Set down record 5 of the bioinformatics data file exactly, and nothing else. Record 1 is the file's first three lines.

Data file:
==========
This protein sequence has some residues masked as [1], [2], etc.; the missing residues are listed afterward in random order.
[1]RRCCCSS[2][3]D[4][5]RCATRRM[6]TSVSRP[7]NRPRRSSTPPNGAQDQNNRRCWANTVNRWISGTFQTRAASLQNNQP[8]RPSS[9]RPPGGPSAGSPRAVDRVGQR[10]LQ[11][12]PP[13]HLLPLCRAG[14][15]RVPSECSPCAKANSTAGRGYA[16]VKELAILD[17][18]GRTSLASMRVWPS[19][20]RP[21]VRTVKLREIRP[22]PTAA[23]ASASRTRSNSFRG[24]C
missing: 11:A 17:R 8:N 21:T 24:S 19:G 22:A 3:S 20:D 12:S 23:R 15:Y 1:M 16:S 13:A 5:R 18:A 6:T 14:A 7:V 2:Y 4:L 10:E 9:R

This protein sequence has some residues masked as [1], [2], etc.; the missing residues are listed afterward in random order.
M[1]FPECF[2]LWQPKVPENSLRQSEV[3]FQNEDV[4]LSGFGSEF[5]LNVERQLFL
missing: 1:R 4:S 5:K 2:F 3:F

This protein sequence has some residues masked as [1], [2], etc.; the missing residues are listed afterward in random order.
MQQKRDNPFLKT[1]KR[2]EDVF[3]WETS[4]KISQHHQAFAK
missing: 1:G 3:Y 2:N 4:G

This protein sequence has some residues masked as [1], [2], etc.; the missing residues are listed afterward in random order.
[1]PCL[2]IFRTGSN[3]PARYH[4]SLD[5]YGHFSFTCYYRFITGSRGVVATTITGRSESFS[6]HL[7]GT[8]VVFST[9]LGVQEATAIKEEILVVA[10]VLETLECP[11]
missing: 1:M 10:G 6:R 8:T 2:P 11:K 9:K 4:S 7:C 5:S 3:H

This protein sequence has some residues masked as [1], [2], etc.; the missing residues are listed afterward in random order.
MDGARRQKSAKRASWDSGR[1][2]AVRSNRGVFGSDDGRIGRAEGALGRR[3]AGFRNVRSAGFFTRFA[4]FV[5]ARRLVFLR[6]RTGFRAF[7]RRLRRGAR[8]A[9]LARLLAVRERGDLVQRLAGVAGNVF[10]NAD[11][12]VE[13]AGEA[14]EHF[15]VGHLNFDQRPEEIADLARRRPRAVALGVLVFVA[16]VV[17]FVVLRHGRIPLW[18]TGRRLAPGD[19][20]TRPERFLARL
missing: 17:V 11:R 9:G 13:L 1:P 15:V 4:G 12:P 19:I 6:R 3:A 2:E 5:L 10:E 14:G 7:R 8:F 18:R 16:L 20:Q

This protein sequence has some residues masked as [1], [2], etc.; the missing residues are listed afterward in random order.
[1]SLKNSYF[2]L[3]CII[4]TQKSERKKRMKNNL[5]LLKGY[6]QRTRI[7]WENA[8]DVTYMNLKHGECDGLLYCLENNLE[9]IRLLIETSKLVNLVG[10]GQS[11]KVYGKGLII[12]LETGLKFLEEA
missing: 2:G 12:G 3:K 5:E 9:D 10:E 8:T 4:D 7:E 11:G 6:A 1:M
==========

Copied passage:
This protein sequence has some residues masked as [1], [2], etc.; the missing residues are listed afterward in random order.
MDGARRQKSAKRASWDSGR[1][2]AVRSNRGVFGSDDGRIGRAEGALGRR[3]AGFRNVRSAGFFTRFA[4]FV[5]ARRLVFLR[6]RTGFRAF[7]RRLRRGAR[8]A[9]LARLLAVRERGDLVQRLAGVAGNVF[10]NAD[11][12]VE[13]AGEA[14]EHF[15]VGHLNFDQRPEEIADLARRRPRAVALGVLVFVA[16]VV[17]FVVLRHGRIPLW[18]TGRRLAPGD[19][20]TRPERFLARL
missing: 17:V 11:R 9:G 13:L 1:P 15:V 4:G 12:P 19:I 6:R 3:A 2:E 5:L 10:E 14:G 7:R 8:F 18:R 16:L 20:Q